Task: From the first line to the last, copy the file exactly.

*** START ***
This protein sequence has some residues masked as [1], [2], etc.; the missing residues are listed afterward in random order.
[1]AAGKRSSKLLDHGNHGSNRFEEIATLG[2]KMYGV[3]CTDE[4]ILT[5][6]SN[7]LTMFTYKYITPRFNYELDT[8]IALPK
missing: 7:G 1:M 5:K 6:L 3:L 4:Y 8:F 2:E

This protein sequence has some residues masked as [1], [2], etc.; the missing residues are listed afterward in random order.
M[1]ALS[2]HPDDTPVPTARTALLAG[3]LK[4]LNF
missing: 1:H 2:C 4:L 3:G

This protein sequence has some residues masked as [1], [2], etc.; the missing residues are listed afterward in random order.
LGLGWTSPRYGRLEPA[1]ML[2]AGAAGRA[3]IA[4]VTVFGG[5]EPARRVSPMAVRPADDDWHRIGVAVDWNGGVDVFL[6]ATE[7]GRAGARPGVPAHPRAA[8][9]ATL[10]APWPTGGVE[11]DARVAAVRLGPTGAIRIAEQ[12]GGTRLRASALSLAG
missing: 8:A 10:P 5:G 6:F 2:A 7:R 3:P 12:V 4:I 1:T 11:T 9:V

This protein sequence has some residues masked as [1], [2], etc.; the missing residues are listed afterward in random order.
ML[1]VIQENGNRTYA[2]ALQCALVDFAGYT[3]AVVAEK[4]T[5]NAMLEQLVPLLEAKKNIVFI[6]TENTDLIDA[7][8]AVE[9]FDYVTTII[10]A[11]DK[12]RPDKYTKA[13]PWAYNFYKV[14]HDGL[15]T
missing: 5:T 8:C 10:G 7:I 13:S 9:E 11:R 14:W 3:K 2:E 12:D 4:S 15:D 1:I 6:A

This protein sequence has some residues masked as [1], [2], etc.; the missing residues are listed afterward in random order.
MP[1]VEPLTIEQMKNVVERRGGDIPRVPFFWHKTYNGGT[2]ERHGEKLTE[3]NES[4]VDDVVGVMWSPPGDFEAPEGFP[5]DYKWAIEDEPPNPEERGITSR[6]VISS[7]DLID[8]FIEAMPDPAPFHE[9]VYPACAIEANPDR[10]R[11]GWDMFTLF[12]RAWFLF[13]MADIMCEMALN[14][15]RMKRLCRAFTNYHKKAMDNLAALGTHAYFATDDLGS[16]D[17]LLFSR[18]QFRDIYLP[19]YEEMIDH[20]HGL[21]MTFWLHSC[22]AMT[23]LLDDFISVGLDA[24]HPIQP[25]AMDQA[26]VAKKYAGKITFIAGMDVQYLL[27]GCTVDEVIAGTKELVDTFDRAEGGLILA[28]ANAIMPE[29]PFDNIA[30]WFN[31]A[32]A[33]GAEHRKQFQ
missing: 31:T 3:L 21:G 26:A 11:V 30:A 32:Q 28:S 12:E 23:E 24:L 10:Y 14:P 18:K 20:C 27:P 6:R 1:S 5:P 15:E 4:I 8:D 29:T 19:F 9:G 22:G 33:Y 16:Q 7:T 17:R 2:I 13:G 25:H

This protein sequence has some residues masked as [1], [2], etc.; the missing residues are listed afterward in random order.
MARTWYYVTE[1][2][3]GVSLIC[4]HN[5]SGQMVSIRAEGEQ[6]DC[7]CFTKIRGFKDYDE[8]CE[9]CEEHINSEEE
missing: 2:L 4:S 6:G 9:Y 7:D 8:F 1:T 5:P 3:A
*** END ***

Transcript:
This protein sequence has some residues masked as [1], [2], etc.; the missing residues are listed afterward in random order.
[1]AAGKRSSKLLDHGNHGSNRFEEIATLG[2]KMYGV[3]CTDE[4]ILT[5][6]SN[7]LTMFTYKYITPRFNYELDT[8]IALPK
missing: 7:G 1:M 5:K 6:L 3:L 4:Y 8:F 2:E

This protein sequence has some residues masked as [1], [2], etc.; the missing residues are listed afterward in random order.
M[1]ALS[2]HPDDTPVPTARTALLAG[3]LK[4]LNF
missing: 1:H 2:C 4:L 3:G

This protein sequence has some residues masked as [1], [2], etc.; the missing residues are listed afterward in random order.
LGLGWTSPRYGRLEPA[1]ML[2]AGAAGRA[3]IA[4]VTVFGG[5]EPARRVSPMAVRPADDDWHRIGVAVDWNGGVDVFL[6]ATE[7]GRAGARPGVPAHPRAA[8][9]ATL[10]APWPTGGVE[11]DARVAAVRLGPTGAIRIAEQ[12]GGTRLRASALSLAG
missing: 8:A 10:P 5:G 6:F 2:A 7:R 3:P 12:V 4:I 1:T 11:T 9:V

This protein sequence has some residues masked as [1], [2], etc.; the missing residues are listed afterward in random order.
ML[1]VIQENGNRTYA[2]ALQCALVDFAGYT[3]AVVAEK[4]T[5]NAMLEQLVPLLEAKKNIVFI[6]TENTDLIDA[7][8]AVE[9]FDYVTTII[10]A[11]DK[12]RPDKYTKA[13]PWAYNFYKV[14]HDGL[15]T
missing: 5:T 8:C 10:G 7:I 13:S 9:E 11:R 14:W 3:K 2:E 12:D 4:S 15:D 1:I 6:A

This protein sequence has some residues masked as [1], [2], etc.; the missing residues are listed afterward in random order.
MP[1]VEPLTIEQMKNVVERRGGDIPRVPFFWHKTYNGGT[2]ERHGEKLTE[3]NES[4]VDDVVGVMWSPPGDFEAPEGFP[5]DYKWAIEDEPPNPEERGITSR[6]VISS[7]DLID[8]FIEAMPDPAPFHE[9]VYPACAIEANPDR[10]R[11]GWDMFTLF[12]RAWFLF[13]MADIMCEMALN[14][15]RMKRLCRAFTNYHKKAMDNLAALGTHAYFATDDLGS[16]D[17]LLFSR[18]QFRDIYLP[19]YEEMIDH[20]HGL[21]MTFWLHSC[22]AMT[23]LLDDFISVGLDA[24]HPIQP[25]AMDQA[26]VAKKYAGKITFIAGMDVQYLL[27]GCTVDEVIAGTKELVDTFDRAEGGLILA[28]ANAIMPE[29]PFDNIA[30]WFN[31]A[32]A[33]GAEHRKQFQ
missing: 31:T 3:L 21:G 26:A 11:V 30:A 32:Q 28:S 12:E 23:E 24:L 10:Y 14:P 18:K 20:C 27:P 6:R 1:S 5:P 15:E 4:I 8:D 29:T 19:F 9:G 22:G 33:Y 16:Q 7:T 17:R 2:I 13:G 25:H

This protein sequence has some residues masked as [1], [2], etc.; the missing residues are listed afterward in random order.
MARTWYYVTE[1][2][3]GVSLIC[4]HN[5]SGQMVSIRAEGEQ[6]DC[7]CFTKIRGFKDYDE[8]CE[9]CEEHINSEEE
missing: 2:L 4:S 6:G 9:Y 7:D 8:F 1:T 5:P 3:A